For proper math typography, it’s important to know the base of a subscript or superscript expression. For example, in Einstein’s equation E = mc2, the superscript expression c2 appears and c is the base, not mc. Knowing what the base is allows proper kerning of the base relative to the script (superscript or subscript) as well as providing more accurate semantics in interoperating with mathematical calculation engines.
This post describes the subscript/superscript base rules used by Word 2007 and RichEdit 6 in building up math text from the linear format. The rules are good, but not infallible, and users can overrule them either directly in the linear format or after they are built up into the Professional format.
Unicode math alphabetics: Ordinarily when a user types an ASCII letter or a Greek lower case letter α..ω (along with some variants), the letter is automatically converted to the corresponding Unicode math italic letter. These special mathematical letters, along with the basic set of Latin letters in Fraktur, script, and open-face math styles, are reserved for mathematical variables . Accordingly if a subscript or superscript follows such a letter, that letter is considered to be the base. In linear format if you type E=mc^2<space>, you get E = mc2, where the letters are given by math italic characters (not used here in this blog post). In particular, c would be given by the math italic c, U+1D450, rather than by the ASCII c, U+0063. This single math italic c is the base of the superscript expression c2. For more information on the math alphabetics, please see Section 2.1 of the Unicode Technical Report #25.
Numbers: A consecutive string of ASCII digits is treated as a base. So in the expression 1002, the 100 is the base of the superscript expression and has the mathematical meaning of “one hundred squared”. This quantity is typed in as 100^2.
ASCII letter strings: Since mathematical variables are almost always represented by math alphabetics, a consecutive string of ASCII letters is treated as a base. So in the superscript expression sin-1, the base is “sin”. Actually this case is usually handled by the function name mechanism described next. You can enter an ASCII letter string by turning off the italic button before you type or by selecting the corresponding math italic letters and then turning off the italic button. Be sure to turn the italic button back on if you want to enter math italic variables.
Function names: when a consecutive string of English alphabetics is typed followed by a space or bracket of some kind, the resulting math italic string is “folded” down to the corresponding ASCII letter string and compared to entries in a mathematical function dictionary. If found, the folded version of the string is used followed by the function-apply operator U+2061. The dictionary includes trigonometric functions like sin, cos, tan, etc., along with many other famous math function names. Users can modify this dictionary. If the function-apply operator is then followed by a subscript or superscript, that script is transferred to the function name, and the function name becomes the base of the script expression. This is handy for typing in expressions like sin-1x.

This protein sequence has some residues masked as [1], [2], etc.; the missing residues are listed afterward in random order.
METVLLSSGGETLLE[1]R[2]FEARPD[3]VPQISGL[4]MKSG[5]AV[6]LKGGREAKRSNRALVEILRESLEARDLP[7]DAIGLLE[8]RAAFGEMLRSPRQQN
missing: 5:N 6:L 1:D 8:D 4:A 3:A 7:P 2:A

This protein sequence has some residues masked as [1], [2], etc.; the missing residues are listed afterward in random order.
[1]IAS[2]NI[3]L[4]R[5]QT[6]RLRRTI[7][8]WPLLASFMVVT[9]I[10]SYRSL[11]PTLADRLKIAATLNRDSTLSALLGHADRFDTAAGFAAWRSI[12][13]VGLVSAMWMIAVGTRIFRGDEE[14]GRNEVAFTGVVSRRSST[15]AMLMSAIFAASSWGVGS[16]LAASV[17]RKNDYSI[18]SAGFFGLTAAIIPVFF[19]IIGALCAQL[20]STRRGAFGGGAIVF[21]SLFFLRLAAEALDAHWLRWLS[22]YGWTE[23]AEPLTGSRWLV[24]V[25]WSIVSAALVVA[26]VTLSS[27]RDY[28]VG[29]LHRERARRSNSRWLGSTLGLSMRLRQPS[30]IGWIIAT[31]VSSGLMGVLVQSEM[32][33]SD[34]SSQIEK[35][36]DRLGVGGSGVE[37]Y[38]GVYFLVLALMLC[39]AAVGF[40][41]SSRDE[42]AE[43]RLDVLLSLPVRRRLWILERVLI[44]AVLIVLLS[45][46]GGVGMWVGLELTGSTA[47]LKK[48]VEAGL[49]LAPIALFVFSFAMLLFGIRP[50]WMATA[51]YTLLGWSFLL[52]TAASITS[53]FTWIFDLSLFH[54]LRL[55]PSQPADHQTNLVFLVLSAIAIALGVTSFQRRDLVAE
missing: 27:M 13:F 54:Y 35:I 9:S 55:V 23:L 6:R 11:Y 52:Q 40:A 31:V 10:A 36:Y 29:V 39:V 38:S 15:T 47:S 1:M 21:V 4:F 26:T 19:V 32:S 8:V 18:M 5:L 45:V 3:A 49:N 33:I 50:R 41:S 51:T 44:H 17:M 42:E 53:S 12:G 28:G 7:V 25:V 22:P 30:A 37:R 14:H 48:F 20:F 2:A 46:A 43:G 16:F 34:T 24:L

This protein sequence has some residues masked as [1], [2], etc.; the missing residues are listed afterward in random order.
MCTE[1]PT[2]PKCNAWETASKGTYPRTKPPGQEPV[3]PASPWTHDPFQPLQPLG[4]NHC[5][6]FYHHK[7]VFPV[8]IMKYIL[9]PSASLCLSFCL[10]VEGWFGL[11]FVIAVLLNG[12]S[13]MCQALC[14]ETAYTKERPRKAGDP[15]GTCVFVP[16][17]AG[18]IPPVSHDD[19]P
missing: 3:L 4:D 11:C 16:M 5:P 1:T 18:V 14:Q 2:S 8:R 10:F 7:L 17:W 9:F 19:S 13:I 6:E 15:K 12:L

Embellished operators: If an operator character precedes a subscript or superscript, the operator is the base. For example, in the expression +2, the + is the base.
Built-up math objects: If a built-up math object such as a stacked fraction precedes a subscript or superscript, that object is the base.
Superscript a subscript object: Exceptions to the rule above occur for superscripting a subscript object and subscripting a superscript object. In both of these cases, the combination is turned into a subsup object, which has special typography, typically placing the superscript over the subscript.
Opaque strings: Opaque strings are whatever is inside a \begin \end expression. Such strings are bases if followed by a subscript or superscript. This is the catch-all method of letting most any mathematical text be a subscript/superscript base. The user is cautioned to use reasonable choices so that the result is understandable to readers.
Complex script characters: In Indic scripts like Devanagari, a number of Unicode characters may be combined to form a character “cluster”. If such a cluster is followed by a subscript or superscript, the cluster becomes the base. However, this doesn’t occur for Arabic ligatures, for which only the last character is treated as the base. One can force the whole ligature to be the base by putting it inside a \begin \end expression, i.e., by making it an opaque string.
Ordinary text: Expressions resulting from the linear format “rate” are called ordinary text and are useful as variables when you want to spell out the variables’ names. Such ordinary text strings are treated as bases.